The team of engineers and project managers that worked on the NSFNET found themselves putting in long hours in the lab and the field. Though they knew they were working on a revolutionary communications tool, it’s likely that they couldn’t have imagined how thoroughly their innovations would change the world. With the full support of IBM and its partners, this team charted a course for the modern Internet.
Jack Drescher“We’d sit down and jointly work out an action plan—it was great teamwork”
The leader of the IBM engineering team that included Jim Sheridan and Rick Ueberroth, Jack Drescher worked on-site at Merit offices in Ann Arbor. Drescher laid the groundwork for how IBM, MCI and Merit were going to begin online production of a nationwide backbone in just five months. Working with Walter Wiebe, Paul Bosco and Jordan Becker, the team also provided a roadmap for improving the network. Image courtesy of LivingInternet.com
Walter Wiebe was the IBM Academic Information Systems senior networking manager. He was senior manager of the entire NSFNET program, including hardware, software, field support and network engineering.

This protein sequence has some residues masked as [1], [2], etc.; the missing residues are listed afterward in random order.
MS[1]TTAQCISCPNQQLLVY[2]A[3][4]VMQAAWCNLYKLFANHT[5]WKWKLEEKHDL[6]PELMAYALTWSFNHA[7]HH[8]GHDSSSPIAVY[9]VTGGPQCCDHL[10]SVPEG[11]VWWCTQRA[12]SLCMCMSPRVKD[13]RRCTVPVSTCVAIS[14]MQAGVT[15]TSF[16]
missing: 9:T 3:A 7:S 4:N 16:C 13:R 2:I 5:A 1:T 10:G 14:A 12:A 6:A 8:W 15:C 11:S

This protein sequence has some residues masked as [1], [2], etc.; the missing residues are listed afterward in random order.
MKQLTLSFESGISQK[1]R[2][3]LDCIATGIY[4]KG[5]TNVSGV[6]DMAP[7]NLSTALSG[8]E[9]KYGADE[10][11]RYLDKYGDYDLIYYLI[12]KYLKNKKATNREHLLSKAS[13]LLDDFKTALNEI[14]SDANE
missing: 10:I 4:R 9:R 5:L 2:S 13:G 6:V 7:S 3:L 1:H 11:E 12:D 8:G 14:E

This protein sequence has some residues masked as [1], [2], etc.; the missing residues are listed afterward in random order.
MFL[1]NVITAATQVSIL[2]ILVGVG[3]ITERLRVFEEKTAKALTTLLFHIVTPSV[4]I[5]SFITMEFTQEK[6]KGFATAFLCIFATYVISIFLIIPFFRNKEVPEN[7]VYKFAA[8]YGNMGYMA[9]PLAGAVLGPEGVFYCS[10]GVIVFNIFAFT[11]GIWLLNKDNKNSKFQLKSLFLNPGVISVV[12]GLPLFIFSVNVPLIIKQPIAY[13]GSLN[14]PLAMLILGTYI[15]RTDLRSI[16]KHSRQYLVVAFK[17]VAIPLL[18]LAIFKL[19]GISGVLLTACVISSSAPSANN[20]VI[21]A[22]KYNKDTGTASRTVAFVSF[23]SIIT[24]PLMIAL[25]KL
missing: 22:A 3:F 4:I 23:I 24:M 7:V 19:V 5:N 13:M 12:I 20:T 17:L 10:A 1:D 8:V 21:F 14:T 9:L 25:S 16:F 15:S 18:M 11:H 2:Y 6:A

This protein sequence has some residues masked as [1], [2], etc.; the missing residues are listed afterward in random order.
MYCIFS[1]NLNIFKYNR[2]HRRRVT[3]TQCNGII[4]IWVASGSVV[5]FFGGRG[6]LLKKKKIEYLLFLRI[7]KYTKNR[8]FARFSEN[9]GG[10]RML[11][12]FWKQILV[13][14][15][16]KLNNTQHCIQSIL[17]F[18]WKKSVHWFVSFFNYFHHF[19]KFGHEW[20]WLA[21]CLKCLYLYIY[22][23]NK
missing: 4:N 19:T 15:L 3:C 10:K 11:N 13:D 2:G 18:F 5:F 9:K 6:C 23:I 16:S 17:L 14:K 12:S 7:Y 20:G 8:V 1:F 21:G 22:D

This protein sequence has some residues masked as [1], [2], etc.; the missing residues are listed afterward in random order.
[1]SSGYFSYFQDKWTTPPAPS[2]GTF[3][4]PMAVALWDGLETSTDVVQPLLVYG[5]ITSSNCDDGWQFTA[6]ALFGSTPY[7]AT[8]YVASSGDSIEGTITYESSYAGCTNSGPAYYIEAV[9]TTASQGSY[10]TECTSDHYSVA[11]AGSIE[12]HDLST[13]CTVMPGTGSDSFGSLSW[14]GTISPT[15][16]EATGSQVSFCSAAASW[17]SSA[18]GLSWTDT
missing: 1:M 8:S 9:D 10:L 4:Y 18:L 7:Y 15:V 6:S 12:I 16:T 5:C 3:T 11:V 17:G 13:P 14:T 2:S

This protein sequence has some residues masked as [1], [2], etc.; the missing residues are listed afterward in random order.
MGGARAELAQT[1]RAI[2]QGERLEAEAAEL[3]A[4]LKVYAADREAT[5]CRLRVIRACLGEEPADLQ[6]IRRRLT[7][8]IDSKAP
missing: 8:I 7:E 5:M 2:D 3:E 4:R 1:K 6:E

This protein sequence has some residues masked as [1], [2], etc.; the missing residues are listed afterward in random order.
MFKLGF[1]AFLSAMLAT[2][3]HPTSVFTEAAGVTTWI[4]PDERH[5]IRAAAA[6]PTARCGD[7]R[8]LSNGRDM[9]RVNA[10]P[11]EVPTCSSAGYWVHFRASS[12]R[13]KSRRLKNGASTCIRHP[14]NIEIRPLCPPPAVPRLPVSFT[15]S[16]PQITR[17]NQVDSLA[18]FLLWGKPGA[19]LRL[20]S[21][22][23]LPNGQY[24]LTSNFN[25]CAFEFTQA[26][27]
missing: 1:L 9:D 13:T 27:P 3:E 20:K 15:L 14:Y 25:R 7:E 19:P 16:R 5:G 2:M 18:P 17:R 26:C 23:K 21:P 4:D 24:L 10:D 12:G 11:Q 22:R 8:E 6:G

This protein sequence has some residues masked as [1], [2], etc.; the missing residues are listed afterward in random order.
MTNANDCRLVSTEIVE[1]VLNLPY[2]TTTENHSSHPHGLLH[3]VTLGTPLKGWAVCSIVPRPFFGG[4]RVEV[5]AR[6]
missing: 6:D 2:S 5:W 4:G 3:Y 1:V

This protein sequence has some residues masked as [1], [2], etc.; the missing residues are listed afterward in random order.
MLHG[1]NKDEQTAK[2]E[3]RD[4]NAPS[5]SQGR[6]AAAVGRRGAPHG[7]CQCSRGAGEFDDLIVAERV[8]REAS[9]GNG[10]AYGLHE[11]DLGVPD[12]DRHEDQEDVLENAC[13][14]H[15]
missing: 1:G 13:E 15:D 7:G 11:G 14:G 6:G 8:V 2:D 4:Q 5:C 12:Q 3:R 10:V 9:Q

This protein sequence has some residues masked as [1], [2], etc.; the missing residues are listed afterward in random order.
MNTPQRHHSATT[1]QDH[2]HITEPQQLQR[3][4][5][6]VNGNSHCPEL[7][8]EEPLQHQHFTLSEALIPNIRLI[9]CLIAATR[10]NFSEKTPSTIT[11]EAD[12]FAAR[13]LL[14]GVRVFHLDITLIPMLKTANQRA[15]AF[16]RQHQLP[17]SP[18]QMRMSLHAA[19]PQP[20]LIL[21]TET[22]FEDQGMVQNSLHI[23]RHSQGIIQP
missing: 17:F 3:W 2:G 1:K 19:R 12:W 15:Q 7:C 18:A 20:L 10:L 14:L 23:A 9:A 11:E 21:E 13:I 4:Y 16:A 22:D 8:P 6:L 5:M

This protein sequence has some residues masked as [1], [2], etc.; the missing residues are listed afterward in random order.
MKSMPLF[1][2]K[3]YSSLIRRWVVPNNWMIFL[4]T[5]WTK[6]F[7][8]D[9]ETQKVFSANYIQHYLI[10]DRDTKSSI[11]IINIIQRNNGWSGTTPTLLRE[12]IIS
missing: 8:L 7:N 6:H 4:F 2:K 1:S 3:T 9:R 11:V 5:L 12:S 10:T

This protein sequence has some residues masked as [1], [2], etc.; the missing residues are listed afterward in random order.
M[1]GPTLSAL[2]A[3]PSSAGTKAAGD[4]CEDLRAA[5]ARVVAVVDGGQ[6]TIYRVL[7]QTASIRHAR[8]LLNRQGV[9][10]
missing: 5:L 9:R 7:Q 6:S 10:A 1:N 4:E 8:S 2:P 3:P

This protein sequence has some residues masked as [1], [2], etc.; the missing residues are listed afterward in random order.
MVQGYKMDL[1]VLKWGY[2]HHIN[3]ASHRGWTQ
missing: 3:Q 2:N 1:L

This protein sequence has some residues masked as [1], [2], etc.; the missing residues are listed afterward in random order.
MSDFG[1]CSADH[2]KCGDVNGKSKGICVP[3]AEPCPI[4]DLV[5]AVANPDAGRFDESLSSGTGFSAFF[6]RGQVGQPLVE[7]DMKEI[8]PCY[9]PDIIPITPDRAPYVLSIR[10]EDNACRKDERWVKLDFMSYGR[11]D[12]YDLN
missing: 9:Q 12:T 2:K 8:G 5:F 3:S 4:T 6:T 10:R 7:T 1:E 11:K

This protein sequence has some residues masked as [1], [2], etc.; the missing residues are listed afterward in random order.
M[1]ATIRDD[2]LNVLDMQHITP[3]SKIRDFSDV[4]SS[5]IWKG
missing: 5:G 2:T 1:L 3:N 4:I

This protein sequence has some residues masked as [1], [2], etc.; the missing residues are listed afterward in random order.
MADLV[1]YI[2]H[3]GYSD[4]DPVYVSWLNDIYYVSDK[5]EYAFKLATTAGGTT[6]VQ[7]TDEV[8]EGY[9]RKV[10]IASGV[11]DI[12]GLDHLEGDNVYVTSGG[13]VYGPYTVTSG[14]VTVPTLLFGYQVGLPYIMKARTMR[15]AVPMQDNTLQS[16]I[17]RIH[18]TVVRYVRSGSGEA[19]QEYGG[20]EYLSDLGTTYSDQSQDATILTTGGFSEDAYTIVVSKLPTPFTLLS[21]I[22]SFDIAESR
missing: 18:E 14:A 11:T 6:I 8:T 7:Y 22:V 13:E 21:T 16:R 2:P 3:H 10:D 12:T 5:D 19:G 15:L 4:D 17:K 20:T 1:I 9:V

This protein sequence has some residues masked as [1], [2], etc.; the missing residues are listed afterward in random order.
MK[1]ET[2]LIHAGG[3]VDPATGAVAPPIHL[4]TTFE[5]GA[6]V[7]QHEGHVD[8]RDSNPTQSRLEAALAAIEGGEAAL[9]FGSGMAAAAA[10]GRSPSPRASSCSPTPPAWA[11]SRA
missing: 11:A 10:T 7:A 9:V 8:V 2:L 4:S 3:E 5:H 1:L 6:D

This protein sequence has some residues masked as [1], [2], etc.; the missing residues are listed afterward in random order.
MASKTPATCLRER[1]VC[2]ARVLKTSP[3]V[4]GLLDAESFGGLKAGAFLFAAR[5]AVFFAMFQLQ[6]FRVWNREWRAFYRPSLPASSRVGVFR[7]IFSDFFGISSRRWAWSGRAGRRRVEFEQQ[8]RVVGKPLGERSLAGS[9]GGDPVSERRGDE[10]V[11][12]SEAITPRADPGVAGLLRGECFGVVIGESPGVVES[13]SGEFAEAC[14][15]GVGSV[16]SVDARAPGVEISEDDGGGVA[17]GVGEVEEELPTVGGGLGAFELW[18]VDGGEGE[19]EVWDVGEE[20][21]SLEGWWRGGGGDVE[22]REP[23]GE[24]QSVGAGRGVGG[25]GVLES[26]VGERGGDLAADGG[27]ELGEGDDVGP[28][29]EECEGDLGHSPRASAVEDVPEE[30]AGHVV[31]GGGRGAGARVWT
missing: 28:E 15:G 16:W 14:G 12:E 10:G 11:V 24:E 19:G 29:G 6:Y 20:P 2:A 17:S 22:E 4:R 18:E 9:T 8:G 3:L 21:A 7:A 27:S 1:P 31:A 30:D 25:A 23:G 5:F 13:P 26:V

Rick Boivie is a Distinguished Engineer and manager of Advanced Internet and Security Technologies at IBM’s Watson Research Center. Boivie was the lead programmer, principal architect and manager of the IBM Academic Information Systems team in Milford, Connecticut. His team developed the routers that would run the Internet from 1988 to 1995.
Bob Mazza was a member of the IBM Academic Information Systems division, which led the NSFNET project for IBM. He was a key early supporter of the project; IBM was cutting costs, and NSFNET was a challenging sell. An IBMer for 50 years, Mazza holds advanced degrees in Electrical Engineering from Stevens Institute of Technology and Syracuse University, and also is a graduate of the University of Virginia – Darden Graduate School of Business Administration.
IBMer Harvey Fraser took over for Jack Drescher in mid-1989, leading the implementation of the T1 backbone.
Ellen Hancock was an IBMer for 29 years, rising to the position of senior vice president of Network Hardware and Software. Hancock ran the Networking Hardware division while NSFNET was being constructed, and was an important supporter of the project.